The 1974 storm that claimed the Norwegian vessel MV Sygna caused the closure of both Newcastle and Sydney ports and major damage was caused along a large part of the coast.
While little remains of the vast majority of Newcastle’s shipwrecks, Deb Mastello from the Newcastle Maritime Centre jokes that there is so much of the Sygna held within the museum’s collection that they could rebuild it, “Sometimes it feels like we can refloat her – we certainly have a lot from the Sygna,”
READ ON via Newcastle’s shipwreck history – ABC Newcastle NSW 

The Great Boston Molasses Flood, 1919.

An obscure accident led to the first class action lawsuit against a major company, paving the way for modern regulation.
It may sound like the fantastical plot of a children’ story but Boston’s Great Molasses Flood was one of the most destructive and sombre events in the city’s history.
On 15 January 1919, a muffled roar heard by residents was the only indication that an industrial-sized tank of syrup had burst open, unleashing a tsunami of sugary liquid through the North End district near the city’s docks.
As the 15-foot (5-metre) wave swept through at around 35mph (56km/h), buildings were wrecked, wagons toppled, 21 people were left dead and about 150 were injured.
Now scientists have revisited the incident, providing new insights into why the physical properties of molasses proved so deadly.
Presenting the findings last weekend at the American Association for the Advancement of Science annual meeting in Boston, they said a key factor was that the viscosity of molasses increases dramatically as it cools.
This meant that the roughly 2.3m US gallons of molasses (8.7m litres) became more difficult to escape from as the evening drew in.
Read on via Source: The Great Boston Molasses Flood: why the strange disaster matters today | US news | The Guardian

Cyclone Tracy, Darwin – Christmas Eve 1974.

Cyclone Tracy hit Darwin on Christmas Eve in 1974, causing mass destruction.
Photographs by Jonny Weeks for the Guardian
Top Enders live with extreme weather in a way few southern Australians can comprehend.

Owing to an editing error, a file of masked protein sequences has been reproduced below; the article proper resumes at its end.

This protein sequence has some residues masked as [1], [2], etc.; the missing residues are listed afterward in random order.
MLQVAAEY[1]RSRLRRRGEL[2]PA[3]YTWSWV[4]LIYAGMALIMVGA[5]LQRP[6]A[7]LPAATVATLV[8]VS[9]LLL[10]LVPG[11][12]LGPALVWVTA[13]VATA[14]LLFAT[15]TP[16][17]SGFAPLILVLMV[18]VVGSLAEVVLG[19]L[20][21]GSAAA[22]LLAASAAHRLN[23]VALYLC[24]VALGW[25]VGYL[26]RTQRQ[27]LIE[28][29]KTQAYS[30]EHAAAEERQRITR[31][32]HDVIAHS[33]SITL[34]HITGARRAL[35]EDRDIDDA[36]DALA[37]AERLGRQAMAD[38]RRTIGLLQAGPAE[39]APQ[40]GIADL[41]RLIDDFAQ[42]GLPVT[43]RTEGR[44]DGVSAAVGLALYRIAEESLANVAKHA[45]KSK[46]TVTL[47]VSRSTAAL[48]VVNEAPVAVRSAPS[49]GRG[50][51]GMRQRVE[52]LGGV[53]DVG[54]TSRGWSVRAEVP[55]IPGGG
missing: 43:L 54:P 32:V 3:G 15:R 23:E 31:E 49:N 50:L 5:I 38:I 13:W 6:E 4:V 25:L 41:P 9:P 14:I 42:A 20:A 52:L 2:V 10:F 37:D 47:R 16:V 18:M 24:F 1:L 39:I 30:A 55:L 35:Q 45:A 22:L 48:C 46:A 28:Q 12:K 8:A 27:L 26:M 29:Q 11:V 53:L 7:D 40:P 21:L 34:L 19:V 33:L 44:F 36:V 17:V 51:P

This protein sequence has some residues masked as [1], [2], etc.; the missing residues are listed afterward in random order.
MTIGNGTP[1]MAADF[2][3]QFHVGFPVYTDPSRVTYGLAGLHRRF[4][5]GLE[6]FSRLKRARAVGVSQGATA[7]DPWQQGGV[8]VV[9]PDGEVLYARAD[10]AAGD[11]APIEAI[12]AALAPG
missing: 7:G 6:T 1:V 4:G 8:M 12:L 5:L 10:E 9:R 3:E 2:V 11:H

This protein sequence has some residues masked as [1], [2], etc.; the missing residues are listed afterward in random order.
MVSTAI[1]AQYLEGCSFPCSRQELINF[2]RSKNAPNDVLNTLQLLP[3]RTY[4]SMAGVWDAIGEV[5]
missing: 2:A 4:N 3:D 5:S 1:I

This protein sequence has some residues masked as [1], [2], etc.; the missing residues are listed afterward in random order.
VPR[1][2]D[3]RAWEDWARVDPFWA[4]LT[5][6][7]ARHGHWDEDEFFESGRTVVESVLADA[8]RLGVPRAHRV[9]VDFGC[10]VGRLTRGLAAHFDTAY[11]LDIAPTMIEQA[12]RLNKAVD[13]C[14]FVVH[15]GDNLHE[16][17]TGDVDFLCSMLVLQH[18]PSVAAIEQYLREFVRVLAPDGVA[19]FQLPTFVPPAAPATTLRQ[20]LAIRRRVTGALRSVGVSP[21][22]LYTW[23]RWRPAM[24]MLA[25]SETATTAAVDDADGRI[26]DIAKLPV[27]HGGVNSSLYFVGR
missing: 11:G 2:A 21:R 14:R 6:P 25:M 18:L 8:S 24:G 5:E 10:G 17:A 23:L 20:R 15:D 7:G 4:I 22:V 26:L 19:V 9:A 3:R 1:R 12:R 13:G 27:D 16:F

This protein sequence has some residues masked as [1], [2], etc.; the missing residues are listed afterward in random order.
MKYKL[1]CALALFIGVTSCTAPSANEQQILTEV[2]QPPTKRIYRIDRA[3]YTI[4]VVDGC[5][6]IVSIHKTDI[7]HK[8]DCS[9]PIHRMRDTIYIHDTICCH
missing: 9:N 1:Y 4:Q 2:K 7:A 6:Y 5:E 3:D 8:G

It’s interminably hot and the rains seem to turn on and off like a tap: when it’s not bone dry, you have to contend with raging floods.
But even the hardy locals of Darwin couldn’t prepare for the fury of Cyclone Tracy, the storm that came tearing down from the Arafura Sea on Christmas Eve 1974, taking 66 lives.

A permanent exhibition at the Museum and Art Gallery of the Northern Territory includes before and after photos that capture the devastation wreaked on the flattened town.
Don’t miss the terrifying cyclone room where, in pitch black, you can experience for yourself the screaming, screeching sounds of the wind and the groaning of buildings and trees: on the day maximum gusts of 217 km/h were recorded before equipment failed.
The Museum and Art Gallery of the Northern Territory is at 19 Conacher Street, The Gardens, Darwin, (08) 8999 8264.
Free admission
Source: Yirrkala to Cyclone Tracy: the territory’s heritage | Travel | The Guardian

‘Firestorm’, 2008 by Fabian & Walter

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Firestorm, from the series The Quiet of Dissolution, 2008.
For its exhibition, the Parasol unit gallery has collected together artists who uncover the weirdness beating at the heart of placid landscapes.
Image Credit: Photograph by Sonja Brass, Fabian & Claude Walter Gallery
See more unusual images via Uncanny valleys: sinister landscapes from around the world – in pictures | Art and design | The Guardian